Pandemic teaches Kuwait’s fitness industry a healthy business lesson

Pandemic teaches Kuwait’s fitness industry a healthy business lesson
1 / 3
Fitness centers in Kuwait have adopted novel business approaches in the wake of stringent virus curbs, including renting out equipment. Supplied
Pandemic teaches Kuwait’s fitness industry a healthy business lesson
2 / 3
Fitness centers in Kuwait have adopted novel business approaches in the wake of stringent virus curbs, including renting out equipment. Supplied
Pandemic teaches Kuwait’s fitness industry a healthy business lesson
3 / 3
Fitness centers in Kuwait have adopted novel business approaches in the wake of stringent virus curbs, including renting out equipment. Supplied
Short Url
Updated 05 December 2020

Pandemic teaches Kuwait’s fitness industry a healthy business lesson

Pandemic teaches Kuwait’s fitness industry a healthy business lesson
  • Gyms and fitness clubs in Kuwait were forced to shut down in mid-March and not allowed to resume until the end of August
  • To survive the pandemic, club owners were forced to innovate: renting out equipment and moving training sessions online

KUWAIT: The COVID-19 outbreak has had devastating effects on almost all aspects of business in the region, and the gym and fitness sectors are no exception. In response to this unprecedented challenge, some operators have come up with innovative ways to stay afloat and continue serving their customers.

Before the virus hit, the fitness market in Kuwait had achieved a steady annual growth rate of around 6 percent between 2012 and 2017. This expansion was fueled by an increasing expatriate population, widespread obesity, and a rise in health consciousness that has led to a shift in lifestyle. The growth rate was expected to hit around 10 percent in 2022, based on a report by Research And Markets.

“The COVID-19 pandemic has affected our business greatly over the past six months and will continue to do so until people feel safe to return to the normality of life,” said Anthony Brown, operations manager at Elite Fitness, a facility in Kuwait that offers personal training, group fitness classes and aerial yoga, among other fitness activities.

Gyms and fitness clubs in Kuwait were forced to shut down in mid-March. As part of the government’s reopening plan, the sector was not allowed to resume operations until the end of August with certain restrictions in place to limit the spread of the disease among gym-goers.

“You put people together in a closed environment, particularly where they engage in strenuous activity that may involve them producing droplets, heavy breathing, shouting, whatever else,” Dr. Mike Ryan, an epidemiologist and the executive director of the World Health Organization’s Health Emergencies Program, said in a Q&A session on COVID-19.

With six full months of complete business shutdown, Elite Fitness — as other fitness businesses in Kuwait — had to innovate to remain afloat and ensure their staff of almost 70 people can survive.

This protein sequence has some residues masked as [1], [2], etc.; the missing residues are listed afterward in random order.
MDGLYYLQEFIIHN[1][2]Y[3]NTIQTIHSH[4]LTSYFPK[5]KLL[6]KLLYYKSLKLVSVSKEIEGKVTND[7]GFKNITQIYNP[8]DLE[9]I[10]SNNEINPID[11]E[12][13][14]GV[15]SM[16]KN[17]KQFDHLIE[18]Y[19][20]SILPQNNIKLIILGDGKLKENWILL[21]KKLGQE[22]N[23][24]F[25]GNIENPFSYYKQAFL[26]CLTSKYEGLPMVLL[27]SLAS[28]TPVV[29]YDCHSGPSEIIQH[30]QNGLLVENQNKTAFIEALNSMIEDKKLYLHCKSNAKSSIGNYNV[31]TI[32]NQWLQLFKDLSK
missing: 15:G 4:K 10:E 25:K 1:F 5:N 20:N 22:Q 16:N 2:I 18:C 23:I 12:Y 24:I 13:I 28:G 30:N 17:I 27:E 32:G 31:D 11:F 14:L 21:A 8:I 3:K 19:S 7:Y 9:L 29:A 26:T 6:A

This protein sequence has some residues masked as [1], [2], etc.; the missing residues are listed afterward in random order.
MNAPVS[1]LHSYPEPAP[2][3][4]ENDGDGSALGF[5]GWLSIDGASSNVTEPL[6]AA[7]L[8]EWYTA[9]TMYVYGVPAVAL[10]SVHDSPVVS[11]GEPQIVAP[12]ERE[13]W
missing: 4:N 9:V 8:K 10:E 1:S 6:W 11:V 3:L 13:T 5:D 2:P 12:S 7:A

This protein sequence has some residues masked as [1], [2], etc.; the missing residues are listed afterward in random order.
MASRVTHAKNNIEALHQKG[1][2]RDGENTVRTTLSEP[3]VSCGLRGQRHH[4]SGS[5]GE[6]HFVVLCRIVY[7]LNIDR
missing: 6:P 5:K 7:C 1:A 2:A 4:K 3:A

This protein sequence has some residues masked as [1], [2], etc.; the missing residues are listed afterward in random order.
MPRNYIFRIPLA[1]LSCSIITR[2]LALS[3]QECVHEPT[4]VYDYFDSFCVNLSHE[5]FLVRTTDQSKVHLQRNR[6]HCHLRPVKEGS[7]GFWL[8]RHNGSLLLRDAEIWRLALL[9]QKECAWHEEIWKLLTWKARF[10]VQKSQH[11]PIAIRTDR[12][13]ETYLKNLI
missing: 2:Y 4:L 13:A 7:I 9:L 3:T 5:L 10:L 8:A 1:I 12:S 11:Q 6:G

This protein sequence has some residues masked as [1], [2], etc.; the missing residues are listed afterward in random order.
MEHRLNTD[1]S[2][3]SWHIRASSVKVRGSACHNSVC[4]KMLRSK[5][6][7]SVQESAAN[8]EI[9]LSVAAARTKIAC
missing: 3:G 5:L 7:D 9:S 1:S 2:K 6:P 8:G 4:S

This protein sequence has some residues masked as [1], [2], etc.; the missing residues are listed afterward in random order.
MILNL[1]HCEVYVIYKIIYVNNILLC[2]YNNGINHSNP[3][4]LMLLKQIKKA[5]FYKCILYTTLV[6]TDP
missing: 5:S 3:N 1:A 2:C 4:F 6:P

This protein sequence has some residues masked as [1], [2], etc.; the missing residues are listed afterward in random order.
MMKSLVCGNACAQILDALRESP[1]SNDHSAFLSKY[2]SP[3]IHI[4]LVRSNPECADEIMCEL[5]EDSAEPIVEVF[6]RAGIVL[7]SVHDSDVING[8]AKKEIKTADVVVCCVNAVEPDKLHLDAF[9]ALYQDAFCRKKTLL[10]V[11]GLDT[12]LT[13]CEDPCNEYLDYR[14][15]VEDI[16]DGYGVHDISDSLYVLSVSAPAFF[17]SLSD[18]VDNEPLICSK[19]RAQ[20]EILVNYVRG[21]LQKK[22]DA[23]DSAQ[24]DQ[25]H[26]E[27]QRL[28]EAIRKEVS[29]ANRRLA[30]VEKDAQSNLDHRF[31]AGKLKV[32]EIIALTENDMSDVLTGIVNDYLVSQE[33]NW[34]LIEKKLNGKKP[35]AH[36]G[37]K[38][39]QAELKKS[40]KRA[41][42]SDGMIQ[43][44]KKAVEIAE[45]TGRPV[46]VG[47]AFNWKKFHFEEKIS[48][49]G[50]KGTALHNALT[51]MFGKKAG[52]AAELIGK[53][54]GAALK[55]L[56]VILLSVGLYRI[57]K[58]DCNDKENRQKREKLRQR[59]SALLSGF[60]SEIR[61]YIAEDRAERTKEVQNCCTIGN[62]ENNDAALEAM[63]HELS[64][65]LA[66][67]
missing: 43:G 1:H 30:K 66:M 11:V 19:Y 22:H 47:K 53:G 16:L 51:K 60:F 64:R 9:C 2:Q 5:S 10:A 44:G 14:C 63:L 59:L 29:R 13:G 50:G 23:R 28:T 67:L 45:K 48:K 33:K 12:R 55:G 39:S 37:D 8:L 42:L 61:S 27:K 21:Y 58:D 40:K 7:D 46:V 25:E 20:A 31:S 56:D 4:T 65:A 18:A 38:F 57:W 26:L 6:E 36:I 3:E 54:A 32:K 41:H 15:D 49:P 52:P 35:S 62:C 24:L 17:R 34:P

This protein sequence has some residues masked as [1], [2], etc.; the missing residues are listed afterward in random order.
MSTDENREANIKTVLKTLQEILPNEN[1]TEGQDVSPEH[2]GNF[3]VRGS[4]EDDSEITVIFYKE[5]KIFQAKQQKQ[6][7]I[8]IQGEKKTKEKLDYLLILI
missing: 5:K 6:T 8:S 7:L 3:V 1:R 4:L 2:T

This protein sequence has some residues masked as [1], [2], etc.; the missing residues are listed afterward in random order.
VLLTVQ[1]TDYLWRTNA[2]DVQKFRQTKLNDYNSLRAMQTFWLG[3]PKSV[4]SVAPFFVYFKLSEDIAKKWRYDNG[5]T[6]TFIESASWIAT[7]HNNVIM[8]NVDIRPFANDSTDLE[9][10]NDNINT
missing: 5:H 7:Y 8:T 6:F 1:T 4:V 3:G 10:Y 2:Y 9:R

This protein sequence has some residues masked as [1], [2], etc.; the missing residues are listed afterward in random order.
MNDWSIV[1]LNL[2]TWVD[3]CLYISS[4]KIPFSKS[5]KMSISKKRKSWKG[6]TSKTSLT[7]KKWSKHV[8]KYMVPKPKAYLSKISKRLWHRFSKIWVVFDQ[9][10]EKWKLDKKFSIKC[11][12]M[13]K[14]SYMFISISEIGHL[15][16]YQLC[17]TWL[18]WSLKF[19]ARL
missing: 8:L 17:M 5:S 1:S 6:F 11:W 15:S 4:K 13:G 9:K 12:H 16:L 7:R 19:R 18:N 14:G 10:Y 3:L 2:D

“We immediately went online, offering classes and personal training sessions to be conducted through apps such as Zoom and Instagram,” Brown said.

According to him, that was not enough because a gym’s main source of revenue is people walking through the door and buying a membership. Thus, Elite Fitness and some of its peers decided to move the gym to customers’ homes.

“We are very fortunate in that we have a huge stockpile of equipment, so we were able to do this without compromising any equipment which we use in our facilities on a day-to-day basis,” Brown said.

IN NUMBER

6% Annual growth rate of Kuwait’s fitness sector in 2012-2017.

Over this period, the maintenance workers, receptionists and management team successfully rented out various gym equipment to over 100 customers. Most of the gear was delivered and unloaded in homes to ensure it arrived safely and in proper working order.

“People are now in the habit of (exercising) at home; they have seen the ease with which it can be done and the time and money they can potentially save,” Brown said.

While this shift might not be in the best financial interest of the gym industry, adapting to the new reality has helped Elite Fitness deal partly with the devastation the pandemic has caused.

Furthermore, current restrictions on the number of people allowed into fitness facilities increase the burden on the industry as it tries to recover. “We have over 3,500 square meters (of space). For our business to be functioning and profitable, we need to keep it busy,” Brown said.

Before COVID-19, Elite Fitness delivered over 200 sessions of personal training daily. Limits on how often members can come to the gym and the fact that classes can no longer be back to back to allow for cleaning have significantly impacted the number of training sessions the company can currently offer.

Brown, however, is not worried about the long-term prospects of his industry. “I think, with time, more people will start coming back. Gyms in Kuwait are very social and give people an outlet to interact, so inevitably they will again want to do this,” he said.